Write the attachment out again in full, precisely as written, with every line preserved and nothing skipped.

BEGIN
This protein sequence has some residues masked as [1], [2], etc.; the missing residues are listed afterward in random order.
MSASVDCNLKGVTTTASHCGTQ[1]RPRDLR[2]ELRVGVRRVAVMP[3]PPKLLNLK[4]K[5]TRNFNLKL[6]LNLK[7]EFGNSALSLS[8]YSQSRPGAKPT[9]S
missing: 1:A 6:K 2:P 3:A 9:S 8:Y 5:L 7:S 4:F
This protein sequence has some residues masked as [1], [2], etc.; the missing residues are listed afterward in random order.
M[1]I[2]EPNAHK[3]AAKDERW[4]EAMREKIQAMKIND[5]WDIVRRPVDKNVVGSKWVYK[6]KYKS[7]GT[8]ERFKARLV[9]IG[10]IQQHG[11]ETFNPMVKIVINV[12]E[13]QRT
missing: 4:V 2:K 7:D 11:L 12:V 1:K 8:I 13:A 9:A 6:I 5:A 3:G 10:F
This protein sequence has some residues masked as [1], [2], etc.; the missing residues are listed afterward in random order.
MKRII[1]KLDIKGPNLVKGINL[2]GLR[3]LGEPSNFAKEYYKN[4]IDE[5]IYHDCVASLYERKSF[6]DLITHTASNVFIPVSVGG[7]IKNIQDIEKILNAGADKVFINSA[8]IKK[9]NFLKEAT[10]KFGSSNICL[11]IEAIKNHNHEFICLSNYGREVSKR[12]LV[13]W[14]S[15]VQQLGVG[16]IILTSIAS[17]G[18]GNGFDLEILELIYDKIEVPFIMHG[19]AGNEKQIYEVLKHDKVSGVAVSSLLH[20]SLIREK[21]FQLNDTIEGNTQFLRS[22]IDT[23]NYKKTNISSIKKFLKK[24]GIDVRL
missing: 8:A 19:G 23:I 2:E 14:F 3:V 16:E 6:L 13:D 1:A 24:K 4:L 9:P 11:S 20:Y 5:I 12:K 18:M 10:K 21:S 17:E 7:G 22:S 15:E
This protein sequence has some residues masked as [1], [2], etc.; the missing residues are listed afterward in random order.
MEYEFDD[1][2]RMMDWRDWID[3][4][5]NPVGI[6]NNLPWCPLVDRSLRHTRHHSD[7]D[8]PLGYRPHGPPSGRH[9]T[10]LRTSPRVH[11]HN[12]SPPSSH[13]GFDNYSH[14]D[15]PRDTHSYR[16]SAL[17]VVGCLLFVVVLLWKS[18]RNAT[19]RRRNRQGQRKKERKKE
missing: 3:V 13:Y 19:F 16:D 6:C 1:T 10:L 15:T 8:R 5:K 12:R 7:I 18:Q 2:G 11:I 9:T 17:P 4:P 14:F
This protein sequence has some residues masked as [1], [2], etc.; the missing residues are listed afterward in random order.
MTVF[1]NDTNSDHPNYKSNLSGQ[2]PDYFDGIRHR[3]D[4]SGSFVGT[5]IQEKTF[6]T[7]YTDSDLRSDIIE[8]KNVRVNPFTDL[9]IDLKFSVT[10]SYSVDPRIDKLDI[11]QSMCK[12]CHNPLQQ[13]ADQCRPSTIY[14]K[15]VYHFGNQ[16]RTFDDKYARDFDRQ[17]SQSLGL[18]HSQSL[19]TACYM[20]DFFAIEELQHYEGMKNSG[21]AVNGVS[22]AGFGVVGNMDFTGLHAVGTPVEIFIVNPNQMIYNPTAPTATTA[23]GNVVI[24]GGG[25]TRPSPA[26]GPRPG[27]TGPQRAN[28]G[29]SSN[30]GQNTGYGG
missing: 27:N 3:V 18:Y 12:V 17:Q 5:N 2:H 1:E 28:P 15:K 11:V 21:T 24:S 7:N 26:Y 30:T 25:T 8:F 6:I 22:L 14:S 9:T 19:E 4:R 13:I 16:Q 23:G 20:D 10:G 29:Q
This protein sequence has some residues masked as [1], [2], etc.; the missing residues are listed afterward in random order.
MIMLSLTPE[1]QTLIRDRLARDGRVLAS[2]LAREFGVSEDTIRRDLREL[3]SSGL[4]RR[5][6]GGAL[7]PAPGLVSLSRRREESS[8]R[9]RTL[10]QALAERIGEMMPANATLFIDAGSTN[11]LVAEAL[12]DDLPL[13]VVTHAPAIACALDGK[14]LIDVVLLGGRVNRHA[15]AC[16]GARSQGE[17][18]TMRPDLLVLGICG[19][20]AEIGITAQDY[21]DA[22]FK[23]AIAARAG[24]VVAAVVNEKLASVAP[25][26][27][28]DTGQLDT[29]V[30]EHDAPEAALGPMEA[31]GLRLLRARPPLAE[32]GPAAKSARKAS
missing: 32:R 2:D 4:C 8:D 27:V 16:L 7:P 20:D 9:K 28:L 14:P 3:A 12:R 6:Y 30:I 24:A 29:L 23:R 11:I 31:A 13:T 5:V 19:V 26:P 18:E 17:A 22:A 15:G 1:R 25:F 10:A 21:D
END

This protein sequence has some residues masked as [1], [2], etc.; the missing residues are listed afterward in random order.
MSASVDCNLKGVTTTASHCGTQ[1]RPRDLR[2]ELRVGVRRVAVMP[3]PPKLLNLK[4]K[5]TRNFNLKL[6]LNLK[7]EFGNSALSLS[8]YSQSRPGAKPT[9]S
missing: 1:A 6:K 2:P 3:A 9:S 8:Y 5:L 7:S 4:F
This protein sequence has some residues masked as [1], [2], etc.; the missing residues are listed afterward in random order.
M[1]I[2]EPNAHK[3]AAKDERW[4]EAMREKIQAMKIND[5]WDIVRRPVDKNVVGSKWVYK[6]KYKS[7]GT[8]ERFKARLV[9]IG[10]IQQHG[11]ETFNPMVKIVINV[12]E[13]QRT
missing: 4:V 2:K 7:D 11:L 12:V 1:K 8:I 13:A 9:A 6:I 5:A 3:G 10:F
This protein sequence has some residues masked as [1], [2], etc.; the missing residues are listed afterward in random order.
MKRII[1]KLDIKGPNLVKGINL[2]GLR[3]LGEPSNFAKEYYKN[4]IDE[5]IYHDCVASLYERKSF[6]DLITHTASNVFIPVSVGG[7]IKNIQDIEKILNAGADKVFINSA[8]IKK[9]NFLKEAT[10]KFGSSNICL[11]IEAIKNHNHEFICLSNYGREVSKR[12]LV[13]W[14]S[15]VQQLGVG[16]IILTSIAS[17]G[18]GNGFDLEILELIYDKIEVPFIMHG[19]AGNEKQIYEVLKHDKVSGVAVSSLLH[20]SLIREK[21]FQLNDTIEGNTQFLRS[22]IDT[23]NYKKTNISSIKKFLKK[24]GIDVRL
missing: 8:A 19:G 23:I 2:E 14:F 3:V 16:E 6:L 13:D 1:A 24:K 4:L 9:P 11:S 20:Y 5:I 12:K 18:M 10:K 21:S 17:E 7:G 22:S 15:E
This protein sequence has some residues masked as [1], [2], etc.; the missing residues are listed afterward in random order.
MEYEFDD[1][2]RMMDWRDWID[3][4][5]NPVGI[6]NNLPWCPLVDRSLRHTRHHSD[7]D[8]PLGYRPHGPPSGRH[9]T[10]LRTSPRVH[11]HN[12]SPPSSH[13]GFDNYSH[14]D[15]PRDTHSYR[16]SAL[17]VVGCLLFVVVLLWKS[18]RNAT[19]RRRNRQGQRKKERKKE
missing: 3:V 13:Y 19:F 16:D 6:C 1:T 10:L 15:T 8:R 5:K 12:R 7:I 18:Q 2:G 11:I 9:T 17:P 4:P 14:F
This protein sequence has some residues masked as [1], [2], etc.; the missing residues are listed afterward in random order.
MTVF[1]NDTNSDHPNYKSNLSGQ[2]PDYFDGIRHR[3]D[4]SGSFVGT[5]IQEKTF[6]T[7]YTDSDLRSDIIE[8]KNVRVNPFTDL[9]IDLKFSVT[10]SYSVDPRIDKLDI[11]QSMCK[12]CHNPLQQ[13]ADQCRPSTIY[14]K[15]VYHFGNQ[16]RTFDDKYARDFDRQ[17]SQSLGL[18]HSQSL[19]TACYM[20]DFFAIEELQHYEGMKNSG[21]AVNGVS[22]AGFGVVGNMDFTGLHAVGTPVEIFIVNPNQMIYNPTAPTATTA[23]GNVVI[24]GGG[25]TRPSPA[26]GPRPG[27]TGPQRAN[28]G[29]SSN[30]GQNTGYGG
missing: 27:N 3:V 18:Y 12:V 17:Q 5:N 2:H 1:E 28:P 15:K 11:V 21:T 24:S 7:N 26:Y 30:T 25:T 8:F 6:I 22:L 14:S 9:T 19:E 4:R 13:I 16:Q 23:G 20:D 10:G 29:Q
This protein sequence has some residues masked as [1], [2], etc.; the missing residues are listed afterward in random order.
MIMLSLTPE[1]QTLIRDRLARDGRVLAS[2]LAREFGVSEDTIRRDLREL[3]SSGL[4]RR[5][6]GGAL[7]PAPGLVSLSRRREESS[8]R[9]RTL[10]QALAERIGEMMPANATLFIDAGSTN[11]LVAEAL[12]DDLPL[13]VVTHAPAIACALDGK[14]LIDVVLLGGRVNRHA[15]AC[16]GARSQGE[17][18]TMRPDLLVLGICG[19][20]AEIGITAQDY[21]DA[22]FK[23]AIAARAG[24]VVAAVVNEKLASVAP[25][26][27][28]DTGQLDT[29]V[30]EHDAPEAALGPMEA[31]GLRLLRARPPLAE[32]GPAAKSARKAS
missing: 32:R 2:D 4:C 8:D 27:V 16:L 7:P 20:D 9:K 28:L 14:P 3:A 12:R 6:Y 30:I 24:A 29:L 23:R 11:I 31:A 13:T 5:V 19:V 26:P 18:E 17:A 22:A 15:G 1:R 25:F 10:A 21:D